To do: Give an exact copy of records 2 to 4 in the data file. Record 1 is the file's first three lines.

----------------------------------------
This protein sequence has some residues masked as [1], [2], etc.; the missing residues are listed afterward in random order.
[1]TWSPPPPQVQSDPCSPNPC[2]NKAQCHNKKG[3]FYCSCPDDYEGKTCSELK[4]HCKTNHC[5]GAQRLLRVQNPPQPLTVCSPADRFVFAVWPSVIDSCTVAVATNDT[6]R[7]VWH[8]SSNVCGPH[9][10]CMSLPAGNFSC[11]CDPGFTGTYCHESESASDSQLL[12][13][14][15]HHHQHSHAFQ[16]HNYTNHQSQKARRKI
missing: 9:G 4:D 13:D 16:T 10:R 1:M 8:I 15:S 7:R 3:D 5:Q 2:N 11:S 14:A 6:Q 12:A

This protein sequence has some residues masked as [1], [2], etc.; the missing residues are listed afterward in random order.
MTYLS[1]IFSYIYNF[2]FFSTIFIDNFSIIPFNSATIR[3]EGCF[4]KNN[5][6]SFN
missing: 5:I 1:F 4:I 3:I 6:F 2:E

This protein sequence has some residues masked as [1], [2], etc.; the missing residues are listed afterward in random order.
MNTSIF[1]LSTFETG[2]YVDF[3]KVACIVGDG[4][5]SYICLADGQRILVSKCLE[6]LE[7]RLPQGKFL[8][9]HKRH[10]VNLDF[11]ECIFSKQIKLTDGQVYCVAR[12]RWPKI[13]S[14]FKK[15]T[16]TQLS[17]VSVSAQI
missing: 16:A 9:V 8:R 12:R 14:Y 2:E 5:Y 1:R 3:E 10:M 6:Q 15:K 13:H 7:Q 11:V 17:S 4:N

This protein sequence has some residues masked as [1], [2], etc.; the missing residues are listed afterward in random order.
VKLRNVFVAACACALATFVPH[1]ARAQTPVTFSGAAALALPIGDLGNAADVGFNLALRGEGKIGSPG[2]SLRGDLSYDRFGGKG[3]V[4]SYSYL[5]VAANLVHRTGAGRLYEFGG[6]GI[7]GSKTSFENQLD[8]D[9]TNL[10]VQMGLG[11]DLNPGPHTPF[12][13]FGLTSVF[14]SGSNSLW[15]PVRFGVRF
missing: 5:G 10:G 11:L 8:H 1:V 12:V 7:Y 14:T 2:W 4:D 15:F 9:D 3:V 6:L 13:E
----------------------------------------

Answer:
This protein sequence has some residues masked as [1], [2], etc.; the missing residues are listed afterward in random order.
MTYLS[1]IFSYIYNF[2]FFSTIFIDNFSIIPFNSATIR[3]EGCF[4]KNN[5][6]SFN
missing: 5:I 1:F 4:I 3:I 6:F 2:E

This protein sequence has some residues masked as [1], [2], etc.; the missing residues are listed afterward in random order.
MNTSIF[1]LSTFETG[2]YVDF[3]KVACIVGDG[4][5]SYICLADGQRILVSKCLE[6]LE[7]RLPQGKFL[8][9]HKRH[10]VNLDF[11]ECIFSKQIKLTDGQVYCVAR[12]RWPKI[13]S[14]FKK[15]T[16]TQLS[17]VSVSAQI
missing: 16:A 9:V 8:R 12:R 14:Y 2:E 5:Y 1:R 3:E 10:M 6:Q 15:K 13:H 7:Q 11:V 17:S 4:N

This protein sequence has some residues masked as [1], [2], etc.; the missing residues are listed afterward in random order.
VKLRNVFVAACACALATFVPH[1]ARAQTPVTFSGAAALALPIGDLGNAADVGFNLALRGEGKIGSPG[2]SLRGDLSYDRFGGKG[3]V[4]SYSYL[5]VAANLVHRTGAGRLYEFGG[6]GI[7]GSKTSFENQLD[8]D[9]TNL[10]VQMGLG[11]DLNPGPHTPF[12][13]FGLTSVF[14]SGSNSLW[15]PVRFGVRF
missing: 5:G 10:G 11:L 8:H 1:V 12:V 7:Y 14:T 2:W 4:D 15:F 9:D 3:V 6:L 13:E